Mark Dampier: It's no use crying over risk, look at the value in bond markets


In 1990 interest rates were at 15 per cent. You didn't need to be brain of Britain to know that rates at that level were not going to last. It should be easy, therefore, to look at interest rates today – standing at 0.5 per cent – and see this must be the bottom of the interest rate cycle, with little chance of them remaining at record lows in the medium to long term.

Unfortunately, while history often rhymes it doesn't always repeat exactly. Interest rates have been at 0.5 per cent for five years, confounding just about every expert I can think of. It also meant the bears of the bond markets were calling time too soon. As early as 2009 I saw one article exclaiming the bond rally was over. It had hardly started. Even the great Bill Gross, manager of one of the world's largest bond funds, made a fool of himself suggesting gilts were "sitting on a bed of nitroglycerin" and would blow up at any time. If I recall correctly, 10-year gilt yields were around 4 per cent then and subsequently fell below 1.5 per cent.

Hindsight is a wonderful thing. Yet after five years I believe we are nearing the end of record low interest rates. I don't see them rising before the next general election, but I am a cynic when it comes to electoral cycles.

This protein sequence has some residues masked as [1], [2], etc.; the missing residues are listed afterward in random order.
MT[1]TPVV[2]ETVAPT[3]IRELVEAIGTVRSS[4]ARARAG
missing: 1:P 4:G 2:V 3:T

For investors, the real question is whether there is any value left in bonds. Paul Read and Paul Causer of Invesco Perpetual, two of the best bond fund managers around, suggested in 2009 that there were lots of risks but also lots of value in bond markets. They took the risk and delivered on performance, but now feel Armageddon has been averted and the European banking system is in better shape. The rewards available for taking extra risk are no longer as great.

It therefore makes sense for investors seeking fixed-interest exposure to choose a flexible fund such as Invesco Perpetual Tactical Bond. This allows the managers to combine strategies designed to protect capital and generate income, varying their positioning depending on their views and where they see opportunities.

Presently, they see little value in government bonds, despite 10-year gilt yields having moved from 1.5 per cent to 3 per cent. Working out how painful any sell-off could be is challenging, though, as they believe central banks will keep interest rates low in the short term. Government bond exposure is confined to shorter dated bonds where they believe a better return is available than on cash, but they can be sold easily when opportunities arise.

In a recent meeting Paul Causer said to me "bond markets are as strong as their weakest link and the weak link is the [high yield] part of the market which has seen lots of issuance, much not of a great quality". Heavily indebted companies, weak corporate structures, and low cash flows are a recipe for disaster. They see the market as reaching a peak, but don't expect sharp falls initially.